Sweeney Todd: The Demon Barber of Fleet Street
One of the worst situations one can encounter when going to a film is having all of your worst fears realized. Sadly, such was the case with Tim Burton's latest film, an adaptation of Stephen Sondheim's award-winning musical Sweeney Todd: The Demon Barber of Fleet Street. The story of Benjamin Barker (Johnny Depp), who returns to London after an unjustified prison sentence to discover his wife dead and his daughter Johanna under the care of the very Judge Turpin (Alan Rickman) who wrongfully convicted him of a crime he didn't commit. Desperate for revenge, Barker takes on the name "Sweeney Todd", and moves back into the room above the pie shop where Mrs. Lovett (Helena Bonham Carter) works. A hellish partnership is formed between the two, as Todd practices for dispatching of Turpin by killing unsuspecting customers, who are then turned into meat pies sold by Mrs. Lovett.
Reviewed by Dan Goldwasser (firstname.lastname@example.org)
Published on December 8th, 2007
Tim Burton does (as expected) a wonderful job with the look and feel of the film, with the surrealistic gray drab textures and stylized violence which borders on absurd, but still definitely not for the squeamish. It's a bloody spectacle, a parable about societal class differences in late 19th Century London, and it's an excellent musical. Unfortunately, it didn't translate to the big screen very well. Some creative changes were made to the story, most glaringly the omission of the "Ballad of Sweeney Todd" Greek Chorus interludes that introduce the musical, and carry the story along until the end, where we get a great epilogue. Oddly, the main title features the Ballad in instrumental form only, but without any of the melodic lines that the choir would be providing - resulting in a rather odd karaoke-styled version of the piece. (The visuals for the main title are fun, however.) A few other things have been rearranged (Sweeney builds his own custom barber chair, and does so before the "God That's' Good" sequence), but what truly kills the whole film is the acting and singing.
Or should I say, lack of singing. It's not that they don't sing, really - it's just that they really can't sing well. Depp, Carter and Rickman are all accomplished actors, but they can't seem to sing well. Depp is constantly reaching for the notes, sliding upwards to find them. ("My Friends" has some dreadful examples of that.) Carter sounds like she's bored, reading lines off a teleprompter, making me pine for the energy and enthusiasm that Angela Lansbury had when she debuted the role at 54-years of age. (Carter is only 41, and isn't even half as energetic!) Rickman is an exceptional actor, but his clenched tone makes the singing sound like Hans Gruber decided to take up musical theater. Speaking of people who can't seem to escape a previous role, Sacha Baron Cohen as Adolfo Pirelli looks like Borat, with his tight uniform and prominent bulge. While he can hit the notes, he feels more robotic in his delivery and it just doesn't feel like he's into the role.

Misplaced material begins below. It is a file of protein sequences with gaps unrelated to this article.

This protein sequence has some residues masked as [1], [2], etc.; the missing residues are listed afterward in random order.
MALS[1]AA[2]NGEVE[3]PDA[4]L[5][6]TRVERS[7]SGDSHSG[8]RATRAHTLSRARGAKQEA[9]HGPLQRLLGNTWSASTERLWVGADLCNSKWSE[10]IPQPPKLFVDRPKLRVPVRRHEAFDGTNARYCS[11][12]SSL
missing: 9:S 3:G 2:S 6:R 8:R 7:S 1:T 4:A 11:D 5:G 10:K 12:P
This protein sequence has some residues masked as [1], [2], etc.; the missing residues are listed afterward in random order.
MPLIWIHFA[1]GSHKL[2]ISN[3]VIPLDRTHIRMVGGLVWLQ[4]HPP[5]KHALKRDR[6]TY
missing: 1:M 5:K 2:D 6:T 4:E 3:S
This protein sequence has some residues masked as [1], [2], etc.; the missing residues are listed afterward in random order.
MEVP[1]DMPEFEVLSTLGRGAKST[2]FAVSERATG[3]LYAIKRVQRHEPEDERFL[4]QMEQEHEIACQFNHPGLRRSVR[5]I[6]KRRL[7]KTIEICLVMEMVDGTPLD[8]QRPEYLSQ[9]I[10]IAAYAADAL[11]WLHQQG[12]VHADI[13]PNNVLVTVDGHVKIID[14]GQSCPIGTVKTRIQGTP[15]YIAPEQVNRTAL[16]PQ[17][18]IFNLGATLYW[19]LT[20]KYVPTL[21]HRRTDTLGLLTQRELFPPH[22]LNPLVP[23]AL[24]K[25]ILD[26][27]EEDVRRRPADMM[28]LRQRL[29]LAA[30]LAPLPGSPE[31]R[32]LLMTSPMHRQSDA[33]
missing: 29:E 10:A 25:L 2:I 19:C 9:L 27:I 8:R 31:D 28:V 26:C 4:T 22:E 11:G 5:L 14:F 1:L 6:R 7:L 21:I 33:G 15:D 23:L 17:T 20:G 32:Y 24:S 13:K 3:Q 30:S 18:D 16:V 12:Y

Now, it should be said that not all of the singing is bad - the Jamie Campbell Bower (in the role of Anthony) does a very good job, as well as Jayne Wisener (Johanna) and even the young Ed Sanders, who plays the role of Toby. But these solid performances can't overcome the cringe-worthy performances that the rest of the cast give, and it took me out of the film. Instrumentally, the new recording is quite good, and the additional score cues that composer Alex Heffes wrote (arranging more of Sondheim's material) are solid and enjoyable. But it's not enough to bring the movie up to a level where I would feel comfortable seeing it again. Hollywood gets it right on occasion (Hairspray had qualified singers in the main roles), but Sweeney Todd: The Demon Barber of Fleet Street is like The Phantom of the Opera - a well done film that is completely ruined by the inability of the leads to sing.
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